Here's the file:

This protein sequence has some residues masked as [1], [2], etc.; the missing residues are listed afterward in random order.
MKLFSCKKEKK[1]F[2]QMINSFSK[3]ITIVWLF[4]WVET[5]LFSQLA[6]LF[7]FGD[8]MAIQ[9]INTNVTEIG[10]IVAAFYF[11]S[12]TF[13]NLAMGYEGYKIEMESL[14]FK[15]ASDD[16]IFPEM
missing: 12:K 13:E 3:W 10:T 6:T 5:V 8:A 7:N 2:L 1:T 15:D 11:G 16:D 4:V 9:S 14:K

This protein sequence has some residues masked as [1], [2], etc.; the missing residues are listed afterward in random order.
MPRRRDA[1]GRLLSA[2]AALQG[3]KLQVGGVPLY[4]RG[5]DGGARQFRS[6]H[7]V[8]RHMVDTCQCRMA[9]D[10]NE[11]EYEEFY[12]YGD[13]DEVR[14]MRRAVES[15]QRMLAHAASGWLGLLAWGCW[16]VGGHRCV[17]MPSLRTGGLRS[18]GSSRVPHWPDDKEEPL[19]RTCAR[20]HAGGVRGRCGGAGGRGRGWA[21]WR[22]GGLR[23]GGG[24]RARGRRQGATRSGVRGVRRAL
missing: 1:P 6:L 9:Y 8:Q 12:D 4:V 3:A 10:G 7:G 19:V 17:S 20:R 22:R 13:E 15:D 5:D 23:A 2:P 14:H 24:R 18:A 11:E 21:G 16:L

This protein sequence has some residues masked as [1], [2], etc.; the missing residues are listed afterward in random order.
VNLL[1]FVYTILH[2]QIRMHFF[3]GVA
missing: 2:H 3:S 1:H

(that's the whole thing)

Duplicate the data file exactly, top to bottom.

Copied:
This protein sequence has some residues masked as [1], [2], etc.; the missing residues are listed afterward in random order.
MKLFSCKKEKK[1]F[2]QMINSFSK[3]ITIVWLF[4]WVET[5]LFSQLA[6]LF[7]FGD[8]MAIQ[9]INTNVTEIG[10]IVAAFYF[11]S[12]TF[13]NLAMGYEGYKIEMESL[14]FK[15]ASDD[16]IFPEM
missing: 12:K 13:E 3:W 10:T 6:T 5:V 8:A 7:N 2:L 1:T 15:D 11:G 16:D 4:V 9:S 14:K

This protein sequence has some residues masked as [1], [2], etc.; the missing residues are listed afterward in random order.
MPRRRDA[1]GRLLSA[2]AALQG[3]KLQVGGVPLY[4]RG[5]DGGARQFRS[6]H[7]V[8]RHMVDTCQCRMA[9]D[10]NE[11]EYEEFY[12]YGD[13]DEVR[14]MRRAVES[15]QRMLAHAASGWLGLLAWGCW[16]VGGHRCV[17]MPSLRTGGLRS[18]GSSRVPHWPDDKEEPL[19]RTCAR[20]HAGGVRGRCGGAGGRGRGWA[21]WR[22]GGLR[23]GGG[24]RARGRRQGATRSGVRGVRRAL
missing: 1:P 6:L 9:Y 8:Q 12:D 4:V 3:A 10:G 7:G 19:V 17:S 20:R 22:R 13:E 15:D 5:D 23:A 2:P 14:H 24:R 18:A 11:E 21:G 16:L

This protein sequence has some residues masked as [1], [2], etc.; the missing residues are listed afterward in random order.
VNLL[1]FVYTILH[2]QIRMHFF[3]GVA
missing: 2:H 3:S 1:H